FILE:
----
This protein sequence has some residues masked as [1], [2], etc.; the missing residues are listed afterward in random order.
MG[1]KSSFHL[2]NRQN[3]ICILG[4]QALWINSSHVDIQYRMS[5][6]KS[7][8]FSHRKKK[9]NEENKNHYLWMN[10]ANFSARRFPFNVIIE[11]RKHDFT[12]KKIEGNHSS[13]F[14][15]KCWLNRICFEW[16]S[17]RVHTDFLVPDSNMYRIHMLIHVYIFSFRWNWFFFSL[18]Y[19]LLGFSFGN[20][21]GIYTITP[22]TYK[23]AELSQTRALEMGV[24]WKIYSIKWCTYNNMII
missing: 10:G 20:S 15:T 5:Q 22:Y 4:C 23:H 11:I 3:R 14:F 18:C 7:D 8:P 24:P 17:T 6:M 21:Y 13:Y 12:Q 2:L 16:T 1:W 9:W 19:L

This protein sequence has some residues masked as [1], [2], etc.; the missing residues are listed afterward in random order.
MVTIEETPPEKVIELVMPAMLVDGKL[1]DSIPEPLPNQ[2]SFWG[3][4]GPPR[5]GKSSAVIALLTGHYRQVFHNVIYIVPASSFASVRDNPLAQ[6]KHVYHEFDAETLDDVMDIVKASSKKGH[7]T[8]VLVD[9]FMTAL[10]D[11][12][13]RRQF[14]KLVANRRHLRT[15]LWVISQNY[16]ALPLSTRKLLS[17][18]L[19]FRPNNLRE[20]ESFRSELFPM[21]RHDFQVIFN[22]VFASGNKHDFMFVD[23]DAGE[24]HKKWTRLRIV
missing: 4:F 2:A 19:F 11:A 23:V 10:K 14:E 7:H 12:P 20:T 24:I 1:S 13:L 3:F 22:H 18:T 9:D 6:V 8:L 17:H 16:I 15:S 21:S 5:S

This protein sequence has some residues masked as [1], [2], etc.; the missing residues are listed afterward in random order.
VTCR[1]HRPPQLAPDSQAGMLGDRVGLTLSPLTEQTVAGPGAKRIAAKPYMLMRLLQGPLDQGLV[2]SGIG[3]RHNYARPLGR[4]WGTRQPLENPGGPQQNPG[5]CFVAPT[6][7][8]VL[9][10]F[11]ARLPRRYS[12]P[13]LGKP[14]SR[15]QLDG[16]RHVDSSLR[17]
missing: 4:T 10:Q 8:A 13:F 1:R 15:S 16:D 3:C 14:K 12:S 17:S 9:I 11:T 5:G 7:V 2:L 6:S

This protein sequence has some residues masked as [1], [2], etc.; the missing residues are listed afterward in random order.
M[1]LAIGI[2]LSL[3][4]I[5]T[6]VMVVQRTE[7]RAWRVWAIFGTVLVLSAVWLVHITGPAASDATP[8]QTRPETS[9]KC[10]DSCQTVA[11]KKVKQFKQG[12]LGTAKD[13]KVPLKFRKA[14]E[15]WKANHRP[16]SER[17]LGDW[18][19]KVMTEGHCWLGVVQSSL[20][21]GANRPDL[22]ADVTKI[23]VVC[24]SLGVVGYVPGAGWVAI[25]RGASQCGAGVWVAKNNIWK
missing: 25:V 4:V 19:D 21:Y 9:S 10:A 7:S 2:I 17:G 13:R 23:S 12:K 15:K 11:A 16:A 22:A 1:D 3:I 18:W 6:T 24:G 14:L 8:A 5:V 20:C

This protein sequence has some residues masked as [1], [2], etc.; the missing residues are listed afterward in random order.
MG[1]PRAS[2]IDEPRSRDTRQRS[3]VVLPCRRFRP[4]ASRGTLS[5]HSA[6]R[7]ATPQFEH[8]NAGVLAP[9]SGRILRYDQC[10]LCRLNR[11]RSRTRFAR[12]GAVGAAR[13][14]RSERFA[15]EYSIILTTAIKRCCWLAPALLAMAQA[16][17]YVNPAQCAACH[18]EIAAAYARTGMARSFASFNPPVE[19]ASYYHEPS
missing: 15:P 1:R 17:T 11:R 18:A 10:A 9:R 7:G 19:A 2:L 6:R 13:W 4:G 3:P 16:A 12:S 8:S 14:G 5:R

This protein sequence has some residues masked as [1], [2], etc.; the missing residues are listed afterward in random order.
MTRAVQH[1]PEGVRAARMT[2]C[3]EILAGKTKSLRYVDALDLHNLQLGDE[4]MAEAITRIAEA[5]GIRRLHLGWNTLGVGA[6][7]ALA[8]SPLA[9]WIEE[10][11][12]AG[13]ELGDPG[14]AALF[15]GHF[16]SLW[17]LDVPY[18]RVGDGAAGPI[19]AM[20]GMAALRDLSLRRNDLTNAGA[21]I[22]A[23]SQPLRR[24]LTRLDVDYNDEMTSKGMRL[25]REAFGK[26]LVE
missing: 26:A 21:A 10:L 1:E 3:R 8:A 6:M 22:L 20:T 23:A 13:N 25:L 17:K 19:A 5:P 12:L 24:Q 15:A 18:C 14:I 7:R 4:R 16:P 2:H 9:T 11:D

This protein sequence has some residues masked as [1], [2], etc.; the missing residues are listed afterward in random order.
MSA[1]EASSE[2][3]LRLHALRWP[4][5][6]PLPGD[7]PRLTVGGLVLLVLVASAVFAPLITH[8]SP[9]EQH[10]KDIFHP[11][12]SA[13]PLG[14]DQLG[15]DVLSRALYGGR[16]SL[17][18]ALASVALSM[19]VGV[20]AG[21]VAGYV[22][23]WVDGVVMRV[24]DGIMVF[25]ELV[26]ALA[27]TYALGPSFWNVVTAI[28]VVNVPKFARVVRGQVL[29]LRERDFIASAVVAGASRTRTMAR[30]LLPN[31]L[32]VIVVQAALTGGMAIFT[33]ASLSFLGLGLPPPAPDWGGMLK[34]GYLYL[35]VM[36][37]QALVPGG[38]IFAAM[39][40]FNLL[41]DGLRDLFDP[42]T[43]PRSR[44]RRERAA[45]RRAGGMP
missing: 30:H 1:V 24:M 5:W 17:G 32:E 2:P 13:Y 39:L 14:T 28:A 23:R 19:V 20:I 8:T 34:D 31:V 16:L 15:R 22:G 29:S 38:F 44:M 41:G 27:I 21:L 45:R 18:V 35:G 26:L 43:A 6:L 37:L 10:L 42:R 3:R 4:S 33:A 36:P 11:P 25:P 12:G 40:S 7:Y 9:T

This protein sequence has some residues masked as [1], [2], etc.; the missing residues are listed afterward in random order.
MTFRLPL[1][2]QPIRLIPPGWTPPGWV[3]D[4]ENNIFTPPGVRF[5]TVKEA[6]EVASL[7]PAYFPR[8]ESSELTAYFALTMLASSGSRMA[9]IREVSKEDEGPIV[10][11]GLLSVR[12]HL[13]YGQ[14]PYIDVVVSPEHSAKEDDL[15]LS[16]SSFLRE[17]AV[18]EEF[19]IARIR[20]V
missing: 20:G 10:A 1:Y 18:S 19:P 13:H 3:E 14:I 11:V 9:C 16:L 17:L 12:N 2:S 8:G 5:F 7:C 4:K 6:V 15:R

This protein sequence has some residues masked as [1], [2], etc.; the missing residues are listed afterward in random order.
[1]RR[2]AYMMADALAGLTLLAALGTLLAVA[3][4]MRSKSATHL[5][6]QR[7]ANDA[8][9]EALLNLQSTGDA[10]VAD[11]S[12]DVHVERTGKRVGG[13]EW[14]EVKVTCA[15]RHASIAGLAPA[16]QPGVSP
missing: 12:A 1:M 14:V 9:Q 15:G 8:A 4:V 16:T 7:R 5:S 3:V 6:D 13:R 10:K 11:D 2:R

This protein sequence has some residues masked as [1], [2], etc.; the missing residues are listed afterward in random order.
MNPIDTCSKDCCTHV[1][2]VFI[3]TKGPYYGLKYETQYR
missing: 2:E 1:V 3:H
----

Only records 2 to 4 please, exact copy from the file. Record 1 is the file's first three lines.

This protein sequence has some residues masked as [1], [2], etc.; the missing residues are listed afterward in random order.
MVTIEETPPEKVIELVMPAMLVDGKL[1]DSIPEPLPNQ[2]SFWG[3][4]GPPR[5]GKSSAVIALLTGHYRQVFHNVIYIVPASSFASVRDNPLAQ[6]KHVYHEFDAETLDDVMDIVKASSKKGH[7]T[8]VLVD[9]FMTAL[10]D[11][12][13]RRQF[14]KLVANRRHLRT[15]LWVISQNY[16]ALPLSTRKLLS[17][18]L[19]FRPNNLRE[20]ESFRSELFPM[21]RHDFQVIFN[22]VFASGNKHDFMFVD[23]DAGE[24]HKKWTRLRIV
missing: 4:F 2:A 19:F 11:A 23:V 10:K 14:E 7:H 12:P 20:T 24:I 1:S 13:L 3:F 22:H 18:T 9:D 6:V 8:L 17:H 16:I 15:S 21:S 5:S

This protein sequence has some residues masked as [1], [2], etc.; the missing residues are listed afterward in random order.
VTCR[1]HRPPQLAPDSQAGMLGDRVGLTLSPLTEQTVAGPGAKRIAAKPYMLMRLLQGPLDQGLV[2]SGIG[3]RHNYARPLGR[4]WGTRQPLENPGGPQQNPG[5]CFVAPT[6][7][8]VL[9][10]F[11]ARLPRRYS[12]P[13]LGKP[14]SR[15]QLDG[16]RHVDSSLR[17]
missing: 4:T 10:Q 8:A 13:F 1:R 15:S 16:D 3:C 14:K 12:S 17:S 9:I 11:T 5:G 7:V 2:L 6:S

This protein sequence has some residues masked as [1], [2], etc.; the missing residues are listed afterward in random order.
M[1]LAIGI[2]LSL[3][4]I[5]T[6]VMVVQRTE[7]RAWRVWAIFGTVLVLSAVWLVHITGPAASDATP[8]QTRPETS[9]KC[10]DSCQTVA[11]KKVKQFKQG[12]LGTAKD[13]KVPLKFRKA[14]E[15]WKANHRP[16]SER[17]LGDW[18][19]KVMTEGHCWLGVVQSSL[20][21]GANRPDL[22]ADVTKI[23]VVC[24]SLGVVGYVPGAGWVAI[25]RGASQCGAGVWVAKNNIWK
missing: 25:V 4:V 19:D 21:Y 9:S 10:A 7:S 2:I 17:G 13:R 23:S 12:K 15:K 11:A 16:A 22:A 1:D 3:I 18:W 6:T 24:G 14:L 8:A 5:V 20:C